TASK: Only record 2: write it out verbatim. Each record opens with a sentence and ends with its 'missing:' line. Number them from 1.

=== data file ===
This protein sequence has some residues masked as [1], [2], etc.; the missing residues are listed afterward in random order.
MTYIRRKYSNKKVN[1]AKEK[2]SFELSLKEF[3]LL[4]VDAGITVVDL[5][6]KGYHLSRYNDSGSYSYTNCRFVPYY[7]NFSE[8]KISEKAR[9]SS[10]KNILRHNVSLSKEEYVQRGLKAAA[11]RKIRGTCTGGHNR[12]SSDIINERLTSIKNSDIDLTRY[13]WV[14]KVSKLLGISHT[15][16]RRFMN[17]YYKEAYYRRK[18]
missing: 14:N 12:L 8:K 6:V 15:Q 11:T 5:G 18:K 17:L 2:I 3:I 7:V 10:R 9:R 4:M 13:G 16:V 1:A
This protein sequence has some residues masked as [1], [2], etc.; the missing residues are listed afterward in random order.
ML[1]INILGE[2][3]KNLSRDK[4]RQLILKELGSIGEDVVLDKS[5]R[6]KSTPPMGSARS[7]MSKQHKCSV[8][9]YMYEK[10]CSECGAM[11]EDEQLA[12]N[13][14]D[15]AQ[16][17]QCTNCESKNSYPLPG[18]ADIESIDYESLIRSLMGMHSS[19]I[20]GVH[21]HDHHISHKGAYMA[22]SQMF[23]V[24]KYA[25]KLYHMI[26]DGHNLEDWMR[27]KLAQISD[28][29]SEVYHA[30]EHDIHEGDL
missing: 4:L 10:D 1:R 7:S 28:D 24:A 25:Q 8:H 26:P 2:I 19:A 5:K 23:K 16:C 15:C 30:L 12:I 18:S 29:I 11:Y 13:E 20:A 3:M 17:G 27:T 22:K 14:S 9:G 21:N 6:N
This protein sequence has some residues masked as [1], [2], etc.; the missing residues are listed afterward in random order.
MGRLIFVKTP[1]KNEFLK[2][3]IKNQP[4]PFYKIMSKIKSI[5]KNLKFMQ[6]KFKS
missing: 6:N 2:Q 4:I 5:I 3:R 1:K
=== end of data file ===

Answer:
This protein sequence has some residues masked as [1], [2], etc.; the missing residues are listed afterward in random order.
ML[1]INILGE[2][3]KNLSRDK[4]RQLILKELGSIGEDVVLDKS[5]R[6]KSTPPMGSARS[7]MSKQHKCSV[8][9]YMYEK[10]CSECGAM[11]EDEQLA[12]N[13][14]D[15]AQ[16][17]QCTNCESKNSYPLPG[18]ADIESIDYESLIRSLMGMHSS[19]I[20]GVH[21]HDHHISHKGAYMA[22]SQMF[23]V[24]KYA[25]KLYHMI[26]DGHNLEDWMR[27]KLAQISD[28][29]SEVYHA[30]EHDIHEGDL
missing: 4:L 10:D 1:R 7:S 28:D 24:A 25:Q 8:H 26:P 2:I 19:A 5:K 23:K 16:C 15:C 30:L 12:I 18:S 29:I 11:Y 13:E 20:A 3:M 17:G 27:T 22:K 14:S 9:G 21:N 6:N